'Spoonful by spoonful,' Moku'ula slowly returns
Group prepares to submit restoration plans to county
The Maui News
By CHRIS HAMILTON - Staff Writer (email@example.com)
LAHAINA - The Friends of Moku'ula Inc. hopes to present to Maui County planners next month the first phase of its archaeological restoration and information center along Front Street, said Executive Director Shirley Kaha'i on Saturday.
The initial phase will cost $3 million, with the total three-part plan expected to cost more than $30 million, Kaha'i said. It includes a complete restoration of the former home of Hawaii's kings and queens, or alii, its wetlands and other water features, and an interpretive and community learning center.
Kaha'i said the group is 80 percent through the first part of the plan and wants to present it to Mayor Alan Arakawa's administration to get building permits to begin construction on the traditional hale, parking lot and service center, which will contain a kitchen and restrooms.
When the project moves into the next phase, the group's main partner for a decade, the Army Corps of Engineers, will do much of the work to restore the original wetland and fishpond surrounding the 1-acre island of Moku'ula, called Mokuhinia. Moku'ula is oblong, and the restored area would run parallel to and makai of Front Street.
"I do whatever I can do to help," said volunteer Lani Minihau, whose family lineage goes back to the alii who once ruled Maui, the Piilani clan. Kaha'i has dubbed her a "supervolunteer."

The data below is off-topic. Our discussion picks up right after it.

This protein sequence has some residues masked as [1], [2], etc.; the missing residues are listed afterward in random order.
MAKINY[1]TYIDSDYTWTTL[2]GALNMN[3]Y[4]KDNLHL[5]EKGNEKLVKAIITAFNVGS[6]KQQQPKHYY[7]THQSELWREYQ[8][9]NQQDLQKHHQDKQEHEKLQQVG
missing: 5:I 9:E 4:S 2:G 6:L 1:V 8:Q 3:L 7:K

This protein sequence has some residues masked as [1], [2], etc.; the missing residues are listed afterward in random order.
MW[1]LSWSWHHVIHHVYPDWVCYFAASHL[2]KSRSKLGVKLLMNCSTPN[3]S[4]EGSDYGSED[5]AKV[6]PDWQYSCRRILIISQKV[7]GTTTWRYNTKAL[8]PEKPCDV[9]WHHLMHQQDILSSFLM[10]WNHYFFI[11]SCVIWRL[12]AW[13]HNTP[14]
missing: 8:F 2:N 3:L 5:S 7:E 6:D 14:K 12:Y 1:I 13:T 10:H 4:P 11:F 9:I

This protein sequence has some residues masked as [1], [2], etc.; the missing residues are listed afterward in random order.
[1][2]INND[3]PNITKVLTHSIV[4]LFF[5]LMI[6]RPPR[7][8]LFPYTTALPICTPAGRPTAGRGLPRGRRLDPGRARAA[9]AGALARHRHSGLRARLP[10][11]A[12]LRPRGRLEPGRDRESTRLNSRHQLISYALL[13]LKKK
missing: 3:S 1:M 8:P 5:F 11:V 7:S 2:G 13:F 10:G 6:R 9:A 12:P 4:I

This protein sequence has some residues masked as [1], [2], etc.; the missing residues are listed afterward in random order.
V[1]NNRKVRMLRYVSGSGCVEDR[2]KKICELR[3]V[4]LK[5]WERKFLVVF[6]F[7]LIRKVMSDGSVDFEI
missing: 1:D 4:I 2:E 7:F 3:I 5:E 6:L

"I'm honored," she said about participating in the dig and restoration. "To me, it's a calling. It's about connecting our family back together. I feel like this is my responsibility to be here, to help create something truly special for our future generations."
Along with Maui County and the Corps of Engineers, Friends of Moku'ula is partnered with universities, museums, nonprofits and other dedicated volunteers and patrons. With the assistance of grants, Kaha'i said she hopes there will be sufficient funding to complete the project within the next several years, following many years of anticipation.
As Kaha'i spoke, she and about 15 volunteers cleaned up sections of the 15- to 20-acre site.
"We had a small group today, but we got a lot done," she said, standing on a dusty patch of land under a cloudless, bright sky.
About three feet below the contemporary surface lies historic Moku'ula. It once had a cavern and homes for royalty and their court. The large fishpond was connected to a series of ocean- and spring-fed canals and acted as a sort of moat around Moku'ula, archaeologists have said.
The island also had a shrine dedicated to the family goddess, Mo'o Akua Kihawahine, and the alii home might still be buried somewhere under a nearly abandoned baseball field across the street from the 505 Front Street shopping center. Overseeing the excavation is archaeologist Janet Six, assisted by a number of students from Hawaii universities.